George Graham

I Never Really Got to Florida

There’s no snow of course, but we’ve had some rain here in Lakeland over the past few days. And it’s cold. Cold to me, anyway. The wind was bitter yesterday evening, and the temperature dipped into the 40s overnight.

Still, those of you peeking out from under your parkas in places like London, Ontario might think the weather in Lakeland today is balmy.

I just checked and the temperature as I write this blog is 61 degrees. It’s supposed to get to 74 by day’s end. For you Celsius folks, it’s about 16 degrees now with an expected high of about 23.

Tomorrow will be nicer. The high is supposed to top 80 degrees (27¬† Celsius).¬† Now, that’s the kind of weather I came to Florida to find.

It has been a mild winter so far, even for Central Florida. Most of December was sunny and warm. But we’ve hit a bumpy patch. The high on Monday, when I’m supposed to play golf, is expected to be under 70 degrees, for example. With showers! And the predicted low is a bone chilling 34.

After that horror, we expect a Chamber of Commerce spell, with highs in the low eighties and high seventies for several days.

I keep telling Sandra I’m moving to Florida to get warm. For this wasn’t the Florida I had in mind when I shed my galoshes 35 years ago and pointed the Pontiac’s nose south on the 401, with the Toronto skyline disappearing¬† in my rear-view mirror.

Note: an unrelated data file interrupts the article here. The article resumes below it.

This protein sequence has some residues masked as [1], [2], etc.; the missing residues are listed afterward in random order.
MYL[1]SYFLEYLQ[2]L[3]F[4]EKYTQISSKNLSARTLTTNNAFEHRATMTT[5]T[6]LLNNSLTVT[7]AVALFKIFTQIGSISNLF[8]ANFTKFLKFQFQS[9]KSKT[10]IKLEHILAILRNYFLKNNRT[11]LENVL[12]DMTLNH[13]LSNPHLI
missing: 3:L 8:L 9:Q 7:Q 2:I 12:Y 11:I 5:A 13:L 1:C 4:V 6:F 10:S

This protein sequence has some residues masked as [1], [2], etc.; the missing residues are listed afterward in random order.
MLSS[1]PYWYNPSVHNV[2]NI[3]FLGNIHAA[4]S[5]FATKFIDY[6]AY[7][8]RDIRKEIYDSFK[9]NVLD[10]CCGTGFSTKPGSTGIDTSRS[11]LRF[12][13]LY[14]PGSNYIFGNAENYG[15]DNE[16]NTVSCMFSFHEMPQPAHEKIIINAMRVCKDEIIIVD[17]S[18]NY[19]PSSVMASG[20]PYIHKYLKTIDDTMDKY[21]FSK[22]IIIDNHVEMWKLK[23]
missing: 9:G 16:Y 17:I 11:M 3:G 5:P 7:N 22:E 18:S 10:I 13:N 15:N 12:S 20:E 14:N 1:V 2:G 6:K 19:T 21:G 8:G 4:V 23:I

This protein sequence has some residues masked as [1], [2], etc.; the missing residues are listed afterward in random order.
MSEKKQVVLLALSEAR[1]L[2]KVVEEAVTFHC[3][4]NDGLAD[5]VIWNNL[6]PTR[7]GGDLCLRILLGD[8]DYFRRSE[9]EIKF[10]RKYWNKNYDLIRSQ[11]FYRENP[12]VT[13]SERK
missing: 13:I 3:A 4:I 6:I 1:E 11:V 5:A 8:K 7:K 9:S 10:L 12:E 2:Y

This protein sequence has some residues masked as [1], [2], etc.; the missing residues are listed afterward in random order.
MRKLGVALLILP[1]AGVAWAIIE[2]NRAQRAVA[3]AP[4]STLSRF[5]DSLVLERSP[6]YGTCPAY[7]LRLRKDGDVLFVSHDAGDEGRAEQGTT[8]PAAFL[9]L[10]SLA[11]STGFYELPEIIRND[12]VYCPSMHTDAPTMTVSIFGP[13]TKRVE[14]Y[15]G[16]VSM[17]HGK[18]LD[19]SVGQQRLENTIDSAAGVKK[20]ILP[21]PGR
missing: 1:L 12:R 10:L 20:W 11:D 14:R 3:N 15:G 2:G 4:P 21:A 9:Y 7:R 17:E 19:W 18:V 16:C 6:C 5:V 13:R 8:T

I was thinking of white sands and bathing beauties… frozen concoctions in tall glasses topped by tiny umbrellas… the sound of the surf and the rhythms of the Caribbean …

But, apparently, that Florida is reserved for the Cadillac class, not those of us who drive Pontiacs.

To tell the truth, my Florida has been a lot like Canada.

Not the weather of course. The lifestyle.

Looking back on my life, most of my time in Florida, Canada, even Jamaica and Haiti, has been spent with my nose to the grindstone, looking out some office window and dreaming of those sun swept beaches.

That’s the tropical paradise tourists experience – tourists and beachcombers. Not those of us who are making a living.

And that’s what most of us do with our lives – make a living. Everything else is incidental.

By the time we retire, we’re stuck in a rut we’ve dug for ourselves over the years, limited in our choices by the decisions involved in making a living.

It’s 5 o’clock somewhere, as Jimmy Buffet observed. But not where most of us spend our lives – whether we live in Lakeland or Toronto. To us, the white sand beaches and tropical breezes exist in Margaritaville, but not wherever we are.

About the author


I am a Jamaican-born writer who has lived and worked in Canada and the United States. I live in Lakeland, Florida with my wife, Sandra, our three cats and two dogs. I like to play golf and enjoy our garden, even though it's a lot of work. Since retiring from newspaper reporting I've written a few books. I also write a monthly column for